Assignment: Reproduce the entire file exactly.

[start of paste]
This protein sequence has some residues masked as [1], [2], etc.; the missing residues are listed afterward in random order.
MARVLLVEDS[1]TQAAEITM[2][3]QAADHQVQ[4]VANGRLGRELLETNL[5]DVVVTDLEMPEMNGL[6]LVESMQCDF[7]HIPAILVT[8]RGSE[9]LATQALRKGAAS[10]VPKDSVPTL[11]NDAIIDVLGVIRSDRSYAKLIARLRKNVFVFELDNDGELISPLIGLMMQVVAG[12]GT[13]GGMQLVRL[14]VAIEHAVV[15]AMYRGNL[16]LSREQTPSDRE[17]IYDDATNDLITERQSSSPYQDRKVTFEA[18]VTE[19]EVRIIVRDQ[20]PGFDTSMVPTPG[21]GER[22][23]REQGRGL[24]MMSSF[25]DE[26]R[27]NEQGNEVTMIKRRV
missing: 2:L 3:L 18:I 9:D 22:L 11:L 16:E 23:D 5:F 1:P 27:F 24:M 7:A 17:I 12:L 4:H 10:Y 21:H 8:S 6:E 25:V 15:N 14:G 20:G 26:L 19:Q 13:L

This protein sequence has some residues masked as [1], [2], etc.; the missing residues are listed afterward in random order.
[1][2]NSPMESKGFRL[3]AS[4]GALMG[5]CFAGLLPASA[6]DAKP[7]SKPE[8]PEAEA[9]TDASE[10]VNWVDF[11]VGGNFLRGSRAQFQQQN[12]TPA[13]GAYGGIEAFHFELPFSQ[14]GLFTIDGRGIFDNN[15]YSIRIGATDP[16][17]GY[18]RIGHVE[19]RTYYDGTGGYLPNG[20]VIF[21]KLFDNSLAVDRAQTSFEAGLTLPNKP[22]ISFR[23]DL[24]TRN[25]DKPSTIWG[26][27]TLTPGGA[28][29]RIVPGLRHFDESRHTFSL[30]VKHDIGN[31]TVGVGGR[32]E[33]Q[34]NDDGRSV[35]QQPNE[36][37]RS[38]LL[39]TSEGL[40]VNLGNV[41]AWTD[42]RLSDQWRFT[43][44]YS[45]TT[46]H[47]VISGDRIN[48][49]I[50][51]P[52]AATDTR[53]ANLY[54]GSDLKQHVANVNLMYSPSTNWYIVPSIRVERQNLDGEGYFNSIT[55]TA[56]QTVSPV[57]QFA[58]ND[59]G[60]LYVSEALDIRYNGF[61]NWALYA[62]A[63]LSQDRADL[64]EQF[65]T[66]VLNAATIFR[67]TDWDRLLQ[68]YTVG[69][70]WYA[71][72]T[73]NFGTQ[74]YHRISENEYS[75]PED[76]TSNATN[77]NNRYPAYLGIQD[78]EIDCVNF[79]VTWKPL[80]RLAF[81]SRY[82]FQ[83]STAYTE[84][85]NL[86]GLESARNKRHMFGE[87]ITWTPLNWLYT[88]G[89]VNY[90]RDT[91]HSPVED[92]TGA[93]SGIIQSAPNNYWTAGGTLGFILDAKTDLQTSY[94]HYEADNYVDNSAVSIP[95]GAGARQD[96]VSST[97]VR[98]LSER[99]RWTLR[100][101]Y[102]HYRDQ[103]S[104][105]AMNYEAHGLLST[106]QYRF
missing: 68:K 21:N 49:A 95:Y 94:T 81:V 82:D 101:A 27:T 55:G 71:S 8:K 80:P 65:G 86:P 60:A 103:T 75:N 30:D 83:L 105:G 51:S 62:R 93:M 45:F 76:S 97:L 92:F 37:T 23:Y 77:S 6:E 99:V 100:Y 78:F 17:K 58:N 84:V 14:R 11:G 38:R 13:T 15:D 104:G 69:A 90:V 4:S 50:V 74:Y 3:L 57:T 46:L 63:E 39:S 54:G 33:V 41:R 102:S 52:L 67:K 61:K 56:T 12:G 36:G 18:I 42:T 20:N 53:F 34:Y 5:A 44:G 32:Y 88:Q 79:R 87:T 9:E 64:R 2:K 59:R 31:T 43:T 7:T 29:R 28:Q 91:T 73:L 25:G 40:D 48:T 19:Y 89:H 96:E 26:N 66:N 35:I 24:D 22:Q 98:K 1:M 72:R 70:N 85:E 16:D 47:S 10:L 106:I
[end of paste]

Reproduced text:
This protein sequence has some residues masked as [1], [2], etc.; the missing residues are listed afterward in random order.
MARVLLVEDS[1]TQAAEITM[2][3]QAADHQVQ[4]VANGRLGRELLETNL[5]DVVVTDLEMPEMNGL[6]LVESMQCDF[7]HIPAILVT[8]RGSE[9]LATQALRKGAAS[10]VPKDSVPTL[11]NDAIIDVLGVIRSDRSYAKLIARLRKNVFVFELDNDGELISPLIGLMMQVVAG[12]GT[13]GGMQLVRL[14]VAIEHAVV[15]AMYRGNL[16]LSREQTPSDRE[17]IYDDATNDLITERQSSSPYQDRKVTFEA[18]VTE[19]EVRIIVRDQ[20]PGFDTSMVPTPG[21]GER[22][23]REQGRGL[24]MMSSF[25]DE[26]R[27]NEQGNEVTMIKRRV
missing: 2:L 3:L 18:I 9:D 22:L 11:L 16:E 23:D 5:F 1:P 27:F 24:M 7:A 17:I 12:L 4:H 10:Y 21:H 8:S 6:E 25:V 15:N 14:G 20:G 26:L 19:Q 13:L

This protein sequence has some residues masked as [1], [2], etc.; the missing residues are listed afterward in random order.
[1][2]NSPMESKGFRL[3]AS[4]GALMG[5]CFAGLLPASA[6]DAKP[7]SKPE[8]PEAEA[9]TDASE[10]VNWVDF[11]VGGNFLRGSRAQFQQQN[12]TPA[13]GAYGGIEAFHFELPFSQ[14]GLFTIDGRGIFDNN[15]YSIRIGATDP[16][17]GY[18]RIGHVE[19]RTYYDGTGGYLPNG[20]VIF[21]KLFDNSLAVDRAQTSFEAGLTLPNKP[22]ISFR[23]DL[24]TRN[25]DKPSTIWG[26][27]TLTPGGA[28][29]RIVPGLRHFDESRHTFSL[30]VKHDIGN[31]TVGVGGR[32]E[33]Q[34]NDDGRSV[35]QQPNE[36][37]RS[38]LL[39]TSEGL[40]VNLGNV[41]AWTD[42]RLSDQWRFT[43][44]YS[45]TT[46]H[47]VISGDRIN[48][49]I[50][51]P[52]AATDTR[53]ANLY[54]GSDLKQHVANVNLMYSPSTNWYIVPSIRVERQNLDGEGYFNSIT[55]TA[56]QTVSPV[57]QFA[58]ND[59]G[60]LYVSEALDIRYNGF[61]NWALYA[62]A[63]LSQDRADL[64]EQF[65]T[66]VLNAATIFR[67]TDWDRLLQ[68]YTVG[69][70]WYA[71][72]T[73]NFGTQ[74]YHRISENEYS[75]PED[76]TSNATN[77]NNRYPAYLGIQD[78]EIDCVNF[79]VTWKPL[80]RLAF[81]SRY[82]FQ[83]STAYTE[84][85]NL[86]GLESARNKRHMFGE[87]ITWTPLNWLYT[88]G[89]VNY[90]RDT[91]HSPVED[92]TGA[93]SGIIQSAPNNYWTAGGTLGFILDAKTDLQTSY[94]HYEADNYVDNSAVSIP[95]GAGARQD[96]VSST[97]VR[98]LSER[99]RWTLR[100][101]Y[102]HYRDQ[103]S[104][105]AMNYEAHGLLST[106]QYRF
missing: 68:K 21:N 49:A 95:Y 94:T 81:V 82:D 101:A 27:T 55:G 71:S 8:K 80:P 65:G 86:P 60:A 103:T 75:N 30:D 83:L 105:G 51:S 62:R 93:M 45:F 76:S 97:L 92:F 37:T 23:Y 77:S 6:E 99:V 100:Y 78:F 17:K 58:N 84:V 14:R 11:G 38:R 13:T 15:D 104:G 69:A 90:V 4:S 50:V 74:Y 3:L 57:T 46:L 63:E 39:S 54:G 33:V 41:R 102:S 52:L 67:K 61:K 56:T 12:G 36:G 18:I 42:T 20:N 53:F 34:Y 5:A 44:G 32:Y 88:Q 79:R 87:T 9:E 64:R 2:K 59:R 31:T 43:T 7:T 29:R 28:Q 91:T 73:L 25:G 40:D 48:T 19:Y 89:H 96:E 26:N 66:N 35:I 24:D 22:Q 98:K 1:M 72:R 70:N 85:E 16:D 47:S 10:L 106:I